The Royal Australian Air Force contribution to the Rim of the Pacific Exercise (RIMPAC 10) has been hailed as an overwhelming success, with both AP-3C Orion crews earning high praise from their Australian commander.
11 Squadron (RAAF Edinburgh) deployed two Orions and 93 personnel to RIMPAC which is the largest maritime military exercise of its kind in the world. Based at Kaneohe Bay on the Hawaiian island of Oahu, they were among 1200 ADF personnel from RAAF, Navy and the Army participating in RIMPAC. Commander, Australia National Command Element, CDRE Stuart Mayer said 11 Squadron’s role was critical to the overall success of RIMPAC.
“The highlight for the RAAF was firing of a Harpoon missile,” CDRE Mayer said. Planning for this evolution was intense and the result was overwhelmingly positive for all involved. 11 Squadron spent long periods preparing with exercise planners and the Navy’s Anzac Class Frigate HMAS Warramunga which was also involved in the MISSILEX. That cooperation continued right up until the missile hit its target.
According to CO 11 Squadron, WGCDR Phillip Champion, the execution was flawless. “It came off the wing, skidded along the surface and popped up to hit the target, which was the former US Amphibious carrier New Orleans. It was a great event for us from a coordination point of view with Warramunga and from a high end warfare fighting perspective,” WGCDR Champion said. “We got the chance to practise our crew and heighten awareness by carrying a live weapon as well.”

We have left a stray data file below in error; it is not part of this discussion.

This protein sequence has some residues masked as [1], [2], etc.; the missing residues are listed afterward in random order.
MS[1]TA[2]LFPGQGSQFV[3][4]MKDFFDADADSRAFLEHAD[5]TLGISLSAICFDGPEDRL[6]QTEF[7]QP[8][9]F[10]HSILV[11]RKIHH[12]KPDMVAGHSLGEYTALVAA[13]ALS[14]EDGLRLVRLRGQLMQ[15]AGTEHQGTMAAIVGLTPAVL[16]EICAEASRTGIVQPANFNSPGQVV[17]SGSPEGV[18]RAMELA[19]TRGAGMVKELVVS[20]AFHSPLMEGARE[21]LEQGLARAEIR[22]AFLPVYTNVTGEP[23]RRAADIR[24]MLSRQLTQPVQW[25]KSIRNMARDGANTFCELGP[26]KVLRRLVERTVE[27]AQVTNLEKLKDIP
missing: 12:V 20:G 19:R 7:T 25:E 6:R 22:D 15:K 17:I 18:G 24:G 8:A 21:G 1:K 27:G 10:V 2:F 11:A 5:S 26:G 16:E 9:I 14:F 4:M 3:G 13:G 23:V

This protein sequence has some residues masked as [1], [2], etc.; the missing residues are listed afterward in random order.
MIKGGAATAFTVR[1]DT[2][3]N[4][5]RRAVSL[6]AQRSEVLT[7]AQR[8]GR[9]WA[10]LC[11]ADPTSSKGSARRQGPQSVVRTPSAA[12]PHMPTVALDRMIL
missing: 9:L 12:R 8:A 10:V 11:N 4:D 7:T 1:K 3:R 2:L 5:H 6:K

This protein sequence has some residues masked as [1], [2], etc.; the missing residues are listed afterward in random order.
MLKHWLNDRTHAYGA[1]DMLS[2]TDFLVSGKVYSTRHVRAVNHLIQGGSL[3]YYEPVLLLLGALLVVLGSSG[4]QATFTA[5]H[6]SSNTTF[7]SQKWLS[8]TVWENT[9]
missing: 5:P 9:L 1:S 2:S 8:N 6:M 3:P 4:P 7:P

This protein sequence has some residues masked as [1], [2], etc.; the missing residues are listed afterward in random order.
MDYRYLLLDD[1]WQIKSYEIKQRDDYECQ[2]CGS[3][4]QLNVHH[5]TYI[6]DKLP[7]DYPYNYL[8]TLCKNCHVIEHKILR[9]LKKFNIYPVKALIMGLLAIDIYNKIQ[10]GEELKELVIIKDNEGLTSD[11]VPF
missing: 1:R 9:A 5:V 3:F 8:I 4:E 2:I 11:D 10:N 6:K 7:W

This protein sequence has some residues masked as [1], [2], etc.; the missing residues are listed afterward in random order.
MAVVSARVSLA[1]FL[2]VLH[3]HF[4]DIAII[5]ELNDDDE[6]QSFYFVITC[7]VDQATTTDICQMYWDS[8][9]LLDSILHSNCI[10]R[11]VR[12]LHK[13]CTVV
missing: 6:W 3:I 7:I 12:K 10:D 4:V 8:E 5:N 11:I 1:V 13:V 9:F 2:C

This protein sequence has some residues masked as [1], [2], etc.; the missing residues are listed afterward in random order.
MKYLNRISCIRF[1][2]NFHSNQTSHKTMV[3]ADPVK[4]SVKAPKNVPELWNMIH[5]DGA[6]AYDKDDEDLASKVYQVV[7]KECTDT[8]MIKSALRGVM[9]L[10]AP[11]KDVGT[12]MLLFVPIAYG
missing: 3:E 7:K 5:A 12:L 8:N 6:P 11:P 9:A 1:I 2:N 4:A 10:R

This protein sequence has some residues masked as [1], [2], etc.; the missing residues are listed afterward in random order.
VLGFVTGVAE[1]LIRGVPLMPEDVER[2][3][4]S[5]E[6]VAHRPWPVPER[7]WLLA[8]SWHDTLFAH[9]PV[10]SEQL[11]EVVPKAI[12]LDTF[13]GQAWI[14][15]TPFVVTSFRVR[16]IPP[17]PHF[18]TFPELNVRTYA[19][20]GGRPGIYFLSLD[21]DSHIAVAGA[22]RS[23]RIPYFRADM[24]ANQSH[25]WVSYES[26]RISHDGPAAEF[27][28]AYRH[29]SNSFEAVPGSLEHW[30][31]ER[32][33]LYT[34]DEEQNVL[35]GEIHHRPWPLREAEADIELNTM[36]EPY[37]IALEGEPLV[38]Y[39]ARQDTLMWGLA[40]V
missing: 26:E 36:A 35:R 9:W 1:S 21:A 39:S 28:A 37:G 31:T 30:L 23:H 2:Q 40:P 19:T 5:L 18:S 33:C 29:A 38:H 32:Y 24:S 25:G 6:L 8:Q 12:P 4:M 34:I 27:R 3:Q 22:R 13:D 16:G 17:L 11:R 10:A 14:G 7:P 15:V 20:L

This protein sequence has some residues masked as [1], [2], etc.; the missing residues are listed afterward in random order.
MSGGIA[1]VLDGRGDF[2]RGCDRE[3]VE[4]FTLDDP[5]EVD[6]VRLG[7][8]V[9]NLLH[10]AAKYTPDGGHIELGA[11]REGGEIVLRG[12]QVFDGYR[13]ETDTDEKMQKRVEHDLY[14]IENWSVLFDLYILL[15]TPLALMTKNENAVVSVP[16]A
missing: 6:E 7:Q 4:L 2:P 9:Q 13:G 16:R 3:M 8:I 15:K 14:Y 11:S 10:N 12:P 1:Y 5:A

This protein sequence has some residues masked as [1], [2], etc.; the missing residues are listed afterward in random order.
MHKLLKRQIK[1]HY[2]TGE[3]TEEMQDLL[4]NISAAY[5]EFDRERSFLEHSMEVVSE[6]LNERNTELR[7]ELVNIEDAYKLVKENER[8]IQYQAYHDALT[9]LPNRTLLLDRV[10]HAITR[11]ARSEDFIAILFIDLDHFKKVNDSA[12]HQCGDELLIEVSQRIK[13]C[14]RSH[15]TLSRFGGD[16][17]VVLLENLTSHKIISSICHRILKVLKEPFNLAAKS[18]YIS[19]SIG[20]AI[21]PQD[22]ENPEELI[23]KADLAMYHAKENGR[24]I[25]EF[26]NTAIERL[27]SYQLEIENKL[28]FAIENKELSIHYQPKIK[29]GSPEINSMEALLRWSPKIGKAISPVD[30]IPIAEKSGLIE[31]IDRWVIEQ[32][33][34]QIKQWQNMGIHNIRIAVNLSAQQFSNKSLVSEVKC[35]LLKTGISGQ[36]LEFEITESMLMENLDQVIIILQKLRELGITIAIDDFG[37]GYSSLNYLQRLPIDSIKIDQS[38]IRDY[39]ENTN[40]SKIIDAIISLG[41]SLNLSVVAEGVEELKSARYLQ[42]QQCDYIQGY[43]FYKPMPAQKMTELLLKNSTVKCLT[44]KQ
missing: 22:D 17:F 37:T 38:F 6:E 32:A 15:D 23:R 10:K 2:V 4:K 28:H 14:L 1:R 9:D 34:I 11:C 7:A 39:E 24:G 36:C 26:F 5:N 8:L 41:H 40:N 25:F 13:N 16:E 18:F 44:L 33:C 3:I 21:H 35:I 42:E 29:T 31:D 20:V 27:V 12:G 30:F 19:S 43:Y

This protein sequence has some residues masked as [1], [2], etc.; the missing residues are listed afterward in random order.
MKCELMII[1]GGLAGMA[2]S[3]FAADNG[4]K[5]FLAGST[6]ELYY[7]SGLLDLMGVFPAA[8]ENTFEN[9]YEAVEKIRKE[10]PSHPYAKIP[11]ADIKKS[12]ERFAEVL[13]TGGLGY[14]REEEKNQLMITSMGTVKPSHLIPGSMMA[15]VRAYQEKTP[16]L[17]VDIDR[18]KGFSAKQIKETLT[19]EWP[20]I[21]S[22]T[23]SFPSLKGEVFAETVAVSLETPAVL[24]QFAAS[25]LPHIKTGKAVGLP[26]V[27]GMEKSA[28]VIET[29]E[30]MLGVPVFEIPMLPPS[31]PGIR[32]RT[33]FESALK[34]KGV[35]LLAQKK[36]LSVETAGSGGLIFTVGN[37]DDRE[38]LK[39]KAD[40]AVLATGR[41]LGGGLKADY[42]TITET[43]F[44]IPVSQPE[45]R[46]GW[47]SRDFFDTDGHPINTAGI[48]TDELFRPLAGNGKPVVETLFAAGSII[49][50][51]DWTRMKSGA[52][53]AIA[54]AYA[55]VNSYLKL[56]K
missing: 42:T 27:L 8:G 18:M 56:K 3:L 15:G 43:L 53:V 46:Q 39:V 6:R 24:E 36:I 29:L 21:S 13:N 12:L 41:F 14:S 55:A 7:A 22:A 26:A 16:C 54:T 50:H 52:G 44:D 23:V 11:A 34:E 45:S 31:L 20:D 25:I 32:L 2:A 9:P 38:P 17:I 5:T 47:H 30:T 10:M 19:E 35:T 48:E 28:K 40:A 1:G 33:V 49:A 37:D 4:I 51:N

CDRE Mayer said cooperation by the RAAF and Navy was critical to the outcome. “The theme of RIMPAC 10 is Combined Agility, Synergy and Support. That’s definitely what we saw during the Harpoon evolution, from our own forces as well as with our allies here for this exercise.”
The AP-3C Orion missions during RIMPAC 10 also included Undersea Warfare (USW), Surface Warfare (SUW) and Maritime Intelligence, Surveillance and Reconnaissance (MISR). Both aircraft held up incredibly well. During the Schedule of Events phase the crews completed 11 out of 12 flights. They also managed to notch up about 90 percent of their Anti Submarine warfare contact time. WGCDR Champion said the entire team could be very proud of their efforts. “Our work was integrated into a combined air, surface and sub-surface environment and everyone contributes to that end game. For any weapon to impact the target, on time, there’s a lot of moving parts.”
Overall, WGCDR Champion said RIMPAC 10 had provided his crews with vital one-on-one time with the Australian Navy. “We’re currently doing a lot of tasking in the Middle East but that’s all over land. We are also involved in Operation Resolute to our north. But RIMPAC has provided us with the opportunity to practice high end war fighting skills in anti submarine warfare and anti surface unit warfare. It’s great to be working with the Navy again. We had to come all the way to Hawaii to do it! “ WGCDR Champion also acknowledged the opportunity to operate alongside Australia’s allies, 13 of whom are attending RIMPAC this year.
“We had some Koreans ride with us the other day and we’ve had some Australians ride with the US Navy, as well the Canadians. We’ve had some great opportunities to see how other people do business and pick up some good ideas here and there along the way,” he said.
“That to me is what RIMPAC is all about.”
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